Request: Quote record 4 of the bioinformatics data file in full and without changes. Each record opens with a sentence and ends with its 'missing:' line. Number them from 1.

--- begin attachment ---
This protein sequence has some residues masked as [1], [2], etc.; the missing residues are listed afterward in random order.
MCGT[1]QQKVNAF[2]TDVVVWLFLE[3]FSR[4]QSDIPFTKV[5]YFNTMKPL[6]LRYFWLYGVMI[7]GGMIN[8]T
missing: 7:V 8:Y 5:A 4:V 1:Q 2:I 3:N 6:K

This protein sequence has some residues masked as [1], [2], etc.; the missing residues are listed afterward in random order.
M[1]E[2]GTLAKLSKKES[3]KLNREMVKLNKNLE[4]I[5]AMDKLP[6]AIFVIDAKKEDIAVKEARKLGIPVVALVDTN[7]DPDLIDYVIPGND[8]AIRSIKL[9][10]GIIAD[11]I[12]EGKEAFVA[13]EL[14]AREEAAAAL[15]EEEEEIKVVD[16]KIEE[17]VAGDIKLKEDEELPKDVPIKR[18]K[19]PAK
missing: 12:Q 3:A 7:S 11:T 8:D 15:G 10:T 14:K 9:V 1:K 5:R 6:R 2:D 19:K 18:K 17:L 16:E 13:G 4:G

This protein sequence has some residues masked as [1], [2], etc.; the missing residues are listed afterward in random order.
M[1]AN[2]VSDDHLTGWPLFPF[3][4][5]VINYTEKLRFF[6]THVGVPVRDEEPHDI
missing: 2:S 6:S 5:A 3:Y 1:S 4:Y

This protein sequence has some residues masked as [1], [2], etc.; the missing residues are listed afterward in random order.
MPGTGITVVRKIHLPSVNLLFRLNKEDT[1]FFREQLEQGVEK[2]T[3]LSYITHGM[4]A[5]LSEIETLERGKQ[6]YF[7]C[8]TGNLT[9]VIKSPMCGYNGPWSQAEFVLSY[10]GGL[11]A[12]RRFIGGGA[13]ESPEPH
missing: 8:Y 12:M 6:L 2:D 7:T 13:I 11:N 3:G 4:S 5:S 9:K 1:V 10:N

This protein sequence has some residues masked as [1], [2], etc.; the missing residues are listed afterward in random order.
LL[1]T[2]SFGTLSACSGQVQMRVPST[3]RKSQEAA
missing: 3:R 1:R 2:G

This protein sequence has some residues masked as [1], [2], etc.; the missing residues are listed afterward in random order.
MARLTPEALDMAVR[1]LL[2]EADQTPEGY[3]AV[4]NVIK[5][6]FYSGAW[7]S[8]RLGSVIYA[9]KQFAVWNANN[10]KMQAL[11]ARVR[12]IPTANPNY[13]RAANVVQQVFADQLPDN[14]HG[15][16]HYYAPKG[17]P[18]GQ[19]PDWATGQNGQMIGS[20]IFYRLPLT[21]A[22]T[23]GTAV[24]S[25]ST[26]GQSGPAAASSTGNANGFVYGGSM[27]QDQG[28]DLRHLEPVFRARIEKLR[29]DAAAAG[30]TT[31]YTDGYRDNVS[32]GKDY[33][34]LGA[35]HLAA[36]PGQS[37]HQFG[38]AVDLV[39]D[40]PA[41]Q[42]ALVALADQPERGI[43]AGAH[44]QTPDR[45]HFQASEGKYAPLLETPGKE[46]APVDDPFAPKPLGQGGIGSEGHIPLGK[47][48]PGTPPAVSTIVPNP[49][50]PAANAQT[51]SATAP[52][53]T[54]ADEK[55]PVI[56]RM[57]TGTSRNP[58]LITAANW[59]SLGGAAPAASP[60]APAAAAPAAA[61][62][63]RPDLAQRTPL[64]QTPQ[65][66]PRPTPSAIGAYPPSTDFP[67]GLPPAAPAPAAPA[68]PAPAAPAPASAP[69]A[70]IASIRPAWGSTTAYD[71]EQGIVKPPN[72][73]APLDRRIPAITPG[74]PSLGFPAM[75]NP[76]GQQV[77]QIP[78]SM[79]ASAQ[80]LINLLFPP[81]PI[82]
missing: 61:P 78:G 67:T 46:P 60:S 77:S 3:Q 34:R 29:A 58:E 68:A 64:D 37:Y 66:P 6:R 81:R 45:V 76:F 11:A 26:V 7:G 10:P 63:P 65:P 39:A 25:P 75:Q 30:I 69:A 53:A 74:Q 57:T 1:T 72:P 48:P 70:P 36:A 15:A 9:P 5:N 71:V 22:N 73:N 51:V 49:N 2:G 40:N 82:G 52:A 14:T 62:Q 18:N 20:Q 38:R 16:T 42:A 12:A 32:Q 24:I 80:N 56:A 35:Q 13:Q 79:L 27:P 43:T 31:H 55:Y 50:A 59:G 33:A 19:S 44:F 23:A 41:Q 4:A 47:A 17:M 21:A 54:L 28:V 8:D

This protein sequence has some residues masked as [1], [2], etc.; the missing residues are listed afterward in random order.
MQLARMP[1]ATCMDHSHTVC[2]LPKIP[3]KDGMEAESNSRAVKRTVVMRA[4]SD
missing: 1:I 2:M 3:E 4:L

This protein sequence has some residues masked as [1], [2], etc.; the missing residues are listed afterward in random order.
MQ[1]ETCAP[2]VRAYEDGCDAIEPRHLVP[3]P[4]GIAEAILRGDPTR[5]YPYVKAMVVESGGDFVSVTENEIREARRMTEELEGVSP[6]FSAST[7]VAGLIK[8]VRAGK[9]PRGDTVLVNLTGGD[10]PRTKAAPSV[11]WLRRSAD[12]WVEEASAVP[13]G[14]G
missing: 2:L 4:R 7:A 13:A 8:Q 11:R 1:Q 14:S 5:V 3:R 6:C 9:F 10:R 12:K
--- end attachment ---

This protein sequence has some residues masked as [1], [2], etc.; the missing residues are listed afterward in random order.
MPGTGITVVRKIHLPSVNLLFRLNKEDT[1]FFREQLEQGVEK[2]T[3]LSYITHGM[4]A[5]LSEIETLERGKQ[6]YF[7]C[8]TGNLT[9]VIKSPMCGYNGPWSQAEFVLSY[10]GGL[11]A[12]RRFIGGGA[13]ESPEPH
missing: 8:Y 12:M 6:L 2:D 7:T 13:I 11:N 3:G 4:S 5:S 9:K 1:V 10:N